Walls of the Cave

"I'm leaving you a message,
I'm leaving you a trace,
I'm leaving thoughts for you
I hope that time will not erase.
And when the moment comes
To read the words that I engraved,
You'll find them on the walls of the cave,
Of the cave."

- Phish, "Walls of The Cave"

This past weekend, Jenelle and I went to explore the Cave of the Mounds. The Cave of the Mounds is a local national landmark and park that was surprisingly more impressive than I expected. I had heard of the park since around the time we moved here but just never got around to going to check it out. The caves themselves are between 1 million and 2 million years old but like many natural wonders, these caves were discovered accidentally. There was a long story to describe the history of the caves but to make a long story short, it was found when they were digging for the limestone in the area and when they blasted this area, they were amazed to find this huge series of caves below the ground. If you'd like to see some of the pictures we took, check them out here.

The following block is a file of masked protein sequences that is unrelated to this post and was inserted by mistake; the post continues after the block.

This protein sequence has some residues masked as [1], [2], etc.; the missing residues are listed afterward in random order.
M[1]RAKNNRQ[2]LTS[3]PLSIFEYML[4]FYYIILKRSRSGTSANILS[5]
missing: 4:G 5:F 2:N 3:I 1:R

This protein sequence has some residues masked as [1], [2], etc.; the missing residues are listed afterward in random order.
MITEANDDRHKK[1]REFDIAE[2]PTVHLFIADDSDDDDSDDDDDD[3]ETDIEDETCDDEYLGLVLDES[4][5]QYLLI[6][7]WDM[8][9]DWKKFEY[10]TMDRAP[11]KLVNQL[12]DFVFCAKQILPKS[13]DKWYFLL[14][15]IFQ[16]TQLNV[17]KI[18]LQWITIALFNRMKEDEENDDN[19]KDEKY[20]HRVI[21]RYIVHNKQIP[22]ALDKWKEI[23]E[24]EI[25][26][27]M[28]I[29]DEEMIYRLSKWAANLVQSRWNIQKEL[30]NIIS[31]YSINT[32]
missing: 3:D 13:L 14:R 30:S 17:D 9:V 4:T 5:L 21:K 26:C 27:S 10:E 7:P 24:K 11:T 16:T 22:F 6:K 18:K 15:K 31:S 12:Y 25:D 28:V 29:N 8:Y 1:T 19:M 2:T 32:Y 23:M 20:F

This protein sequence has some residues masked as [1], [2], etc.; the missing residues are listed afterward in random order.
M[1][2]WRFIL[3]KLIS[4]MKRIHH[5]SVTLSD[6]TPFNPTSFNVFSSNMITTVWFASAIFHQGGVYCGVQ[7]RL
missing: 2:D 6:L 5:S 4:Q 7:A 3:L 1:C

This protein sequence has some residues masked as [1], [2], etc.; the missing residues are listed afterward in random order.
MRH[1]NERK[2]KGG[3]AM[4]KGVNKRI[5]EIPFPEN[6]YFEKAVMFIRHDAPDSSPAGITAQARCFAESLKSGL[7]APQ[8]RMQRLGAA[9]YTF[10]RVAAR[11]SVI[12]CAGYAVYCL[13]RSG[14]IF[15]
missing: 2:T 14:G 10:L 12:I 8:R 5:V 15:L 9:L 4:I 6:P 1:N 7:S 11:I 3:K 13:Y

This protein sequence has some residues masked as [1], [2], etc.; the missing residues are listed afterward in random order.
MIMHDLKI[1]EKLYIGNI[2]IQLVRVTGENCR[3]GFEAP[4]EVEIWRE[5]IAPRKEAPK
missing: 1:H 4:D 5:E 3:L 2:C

While I was looking through these pictures, this Phish song popped into my head. I'm not nearly the music expert that another particular blogger is, but I thought I'd start this blog post with a little excerpt from this song. Not only am I not much of a music expert, but I'm also not much of a fan of Phish. I probably couldn't even name half a dozen of their songs. But this song is one that stuck with me. Reading the lyrics, it kind of seems like a retrospective on one's life, almost something written with a postmortem perspective. But I also remember that there was a little controversy about the meaning of this song when it came out. An alternate theory held that this song was about 9/11, and the conspiracy theorists held that the abbreviated title for this song (WoTC) could also be an acronym for World Trade Center. I'm not sure if I believe this and I can't find any evidence that the writers of the song had this intent, but its an interesting meaning for the song nonetheless. I'm wondering if the people that believe this latter meaning of the song are also the ones playing Beatles records in reverse listening for hints that Paul McCartney was really dead.